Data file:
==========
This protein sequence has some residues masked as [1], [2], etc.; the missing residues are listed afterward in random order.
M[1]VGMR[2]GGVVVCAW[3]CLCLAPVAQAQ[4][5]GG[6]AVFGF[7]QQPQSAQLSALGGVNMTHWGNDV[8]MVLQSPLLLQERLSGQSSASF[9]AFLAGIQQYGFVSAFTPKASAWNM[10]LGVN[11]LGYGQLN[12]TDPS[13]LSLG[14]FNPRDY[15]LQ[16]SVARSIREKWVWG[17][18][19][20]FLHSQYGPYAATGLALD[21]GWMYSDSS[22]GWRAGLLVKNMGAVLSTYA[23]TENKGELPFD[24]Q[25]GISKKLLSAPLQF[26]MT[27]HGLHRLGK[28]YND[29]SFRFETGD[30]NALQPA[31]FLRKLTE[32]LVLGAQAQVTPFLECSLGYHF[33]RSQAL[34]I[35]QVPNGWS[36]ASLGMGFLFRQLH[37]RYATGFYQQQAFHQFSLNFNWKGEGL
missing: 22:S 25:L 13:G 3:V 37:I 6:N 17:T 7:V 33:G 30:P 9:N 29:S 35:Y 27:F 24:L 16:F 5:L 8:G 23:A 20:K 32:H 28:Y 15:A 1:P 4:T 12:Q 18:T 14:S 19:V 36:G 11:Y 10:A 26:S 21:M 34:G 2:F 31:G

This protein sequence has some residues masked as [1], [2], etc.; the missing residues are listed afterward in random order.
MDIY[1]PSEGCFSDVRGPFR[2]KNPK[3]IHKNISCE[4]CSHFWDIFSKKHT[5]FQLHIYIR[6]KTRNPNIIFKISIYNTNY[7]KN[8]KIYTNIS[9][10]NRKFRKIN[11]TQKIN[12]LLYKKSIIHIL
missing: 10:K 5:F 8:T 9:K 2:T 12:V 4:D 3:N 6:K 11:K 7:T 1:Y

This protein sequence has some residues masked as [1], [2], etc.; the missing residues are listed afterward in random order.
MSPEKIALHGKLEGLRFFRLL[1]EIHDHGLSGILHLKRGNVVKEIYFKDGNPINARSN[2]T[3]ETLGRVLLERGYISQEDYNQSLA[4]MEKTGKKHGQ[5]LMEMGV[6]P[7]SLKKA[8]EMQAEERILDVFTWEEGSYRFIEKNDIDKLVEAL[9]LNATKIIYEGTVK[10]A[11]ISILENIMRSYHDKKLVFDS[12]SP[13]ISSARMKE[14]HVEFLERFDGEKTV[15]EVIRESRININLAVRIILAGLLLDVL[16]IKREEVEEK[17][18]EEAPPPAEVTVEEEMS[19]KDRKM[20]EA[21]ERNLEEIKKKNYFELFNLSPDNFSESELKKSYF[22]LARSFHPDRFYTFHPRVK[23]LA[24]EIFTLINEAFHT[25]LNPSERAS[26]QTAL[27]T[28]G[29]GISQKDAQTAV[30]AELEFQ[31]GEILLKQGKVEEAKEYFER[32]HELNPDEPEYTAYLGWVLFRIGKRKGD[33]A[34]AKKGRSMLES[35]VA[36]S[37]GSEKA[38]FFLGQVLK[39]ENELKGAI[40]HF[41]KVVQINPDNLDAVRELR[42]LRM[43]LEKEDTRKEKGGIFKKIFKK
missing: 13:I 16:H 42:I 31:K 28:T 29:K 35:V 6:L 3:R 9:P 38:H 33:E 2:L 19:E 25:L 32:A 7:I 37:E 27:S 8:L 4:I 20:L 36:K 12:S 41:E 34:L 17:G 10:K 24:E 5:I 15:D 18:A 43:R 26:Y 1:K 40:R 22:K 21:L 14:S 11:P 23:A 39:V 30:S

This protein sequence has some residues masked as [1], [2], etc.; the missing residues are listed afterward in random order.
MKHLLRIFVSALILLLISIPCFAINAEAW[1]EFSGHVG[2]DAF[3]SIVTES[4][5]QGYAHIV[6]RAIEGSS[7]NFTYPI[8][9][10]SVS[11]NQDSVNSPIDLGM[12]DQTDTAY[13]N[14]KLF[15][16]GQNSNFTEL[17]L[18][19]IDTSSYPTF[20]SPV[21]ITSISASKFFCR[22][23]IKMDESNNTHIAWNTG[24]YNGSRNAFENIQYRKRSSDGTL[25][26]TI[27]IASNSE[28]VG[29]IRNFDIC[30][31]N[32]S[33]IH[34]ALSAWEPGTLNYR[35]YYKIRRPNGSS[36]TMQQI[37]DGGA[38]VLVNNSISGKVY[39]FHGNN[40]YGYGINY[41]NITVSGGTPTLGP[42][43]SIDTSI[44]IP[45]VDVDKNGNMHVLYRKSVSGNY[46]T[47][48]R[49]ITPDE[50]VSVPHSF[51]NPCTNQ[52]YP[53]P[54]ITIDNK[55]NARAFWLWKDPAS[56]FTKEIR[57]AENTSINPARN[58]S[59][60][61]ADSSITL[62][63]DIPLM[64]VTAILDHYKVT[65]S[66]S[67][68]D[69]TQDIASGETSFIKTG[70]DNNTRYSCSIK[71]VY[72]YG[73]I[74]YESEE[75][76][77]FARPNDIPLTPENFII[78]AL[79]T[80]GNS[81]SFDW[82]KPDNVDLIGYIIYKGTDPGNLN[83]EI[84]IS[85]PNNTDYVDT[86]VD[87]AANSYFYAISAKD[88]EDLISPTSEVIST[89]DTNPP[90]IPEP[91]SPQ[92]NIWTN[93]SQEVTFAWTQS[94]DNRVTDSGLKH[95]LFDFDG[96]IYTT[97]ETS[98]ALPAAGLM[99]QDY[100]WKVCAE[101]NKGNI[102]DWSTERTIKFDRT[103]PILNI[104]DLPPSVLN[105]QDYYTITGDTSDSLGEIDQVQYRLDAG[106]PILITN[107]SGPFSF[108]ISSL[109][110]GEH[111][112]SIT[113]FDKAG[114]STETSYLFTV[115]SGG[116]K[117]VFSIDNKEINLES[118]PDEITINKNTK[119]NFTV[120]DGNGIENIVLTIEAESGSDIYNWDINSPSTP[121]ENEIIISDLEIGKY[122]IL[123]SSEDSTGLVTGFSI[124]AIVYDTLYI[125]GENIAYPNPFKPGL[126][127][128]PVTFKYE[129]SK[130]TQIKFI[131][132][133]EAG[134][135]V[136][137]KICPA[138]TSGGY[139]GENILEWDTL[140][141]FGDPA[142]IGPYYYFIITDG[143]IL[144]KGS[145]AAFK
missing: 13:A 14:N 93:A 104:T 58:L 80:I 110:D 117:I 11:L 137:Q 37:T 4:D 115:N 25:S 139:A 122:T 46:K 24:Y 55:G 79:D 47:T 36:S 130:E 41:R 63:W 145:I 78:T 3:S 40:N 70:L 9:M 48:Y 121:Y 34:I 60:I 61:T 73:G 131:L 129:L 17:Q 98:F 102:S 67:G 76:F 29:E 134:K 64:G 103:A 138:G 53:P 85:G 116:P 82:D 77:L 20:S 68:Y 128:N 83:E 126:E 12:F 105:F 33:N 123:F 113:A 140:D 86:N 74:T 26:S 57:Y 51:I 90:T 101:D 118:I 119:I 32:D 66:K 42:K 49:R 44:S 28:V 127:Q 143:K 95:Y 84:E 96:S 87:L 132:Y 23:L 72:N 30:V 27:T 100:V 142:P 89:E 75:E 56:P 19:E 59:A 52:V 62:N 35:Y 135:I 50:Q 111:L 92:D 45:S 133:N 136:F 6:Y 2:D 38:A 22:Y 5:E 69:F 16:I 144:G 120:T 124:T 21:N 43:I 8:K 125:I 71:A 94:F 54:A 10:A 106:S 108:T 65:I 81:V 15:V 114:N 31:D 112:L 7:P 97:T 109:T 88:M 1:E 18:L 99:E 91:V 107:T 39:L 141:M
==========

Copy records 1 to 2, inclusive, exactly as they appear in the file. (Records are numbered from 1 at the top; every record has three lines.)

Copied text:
This protein sequence has some residues masked as [1], [2], etc.; the missing residues are listed afterward in random order.
M[1]VGMR[2]GGVVVCAW[3]CLCLAPVAQAQ[4][5]GG[6]AVFGF[7]QQPQSAQLSALGGVNMTHWGNDV[8]MVLQSPLLLQERLSGQSSASF[9]AFLAGIQQYGFVSAFTPKASAWNM[10]LGVN[11]LGYGQLN[12]TDPS[13]LSLG[14]FNPRDY[15]LQ[16]SVARSIREKWVWG[17][18][19][20]FLHSQYGPYAATGLALD[21]GWMYSDSS[22]GWRAGLLVKNMGAVLSTYA[23]TENKGELPFD[24]Q[25]GISKKLLSAPLQF[26]MT[27]HGLHRLGK[28]YND[29]SFRFETGD[30]NALQPA[31]FLRKLTE[32]LVLGAQAQVTPFLECSLGYHF[33]RSQAL[34]I[35]QVPNGWS[36]ASLGMGFLFRQLH[37]RYATGFYQQQAFHQFSLNFNWKGEGL
missing: 22:S 25:L 13:G 3:V 37:I 6:N 17:T 7:V 33:G 30:P 9:N 29:S 35:Y 27:F 24:L 16:F 5:L 8:G 23:A 20:K 32:H 28:Y 15:A 1:P 4:T 12:Q 18:T 14:S 19:V 36:G 11:Y 10:A 26:S 21:M 34:G 2:F 31:G

This protein sequence has some residues masked as [1], [2], etc.; the missing residues are listed afterward in random order.
MDIY[1]PSEGCFSDVRGPFR[2]KNPK[3]IHKNISCE[4]CSHFWDIFSKKHT[5]FQLHIYIR[6]KTRNPNIIFKISIYNTNY[7]KN[8]KIYTNIS[9][10]NRKFRKIN[11]TQKIN[12]LLYKKSIIHIL
missing: 10:K 5:F 8:T 9:K 2:T 12:V 4:D 3:N 6:K 11:K 7:T 1:Y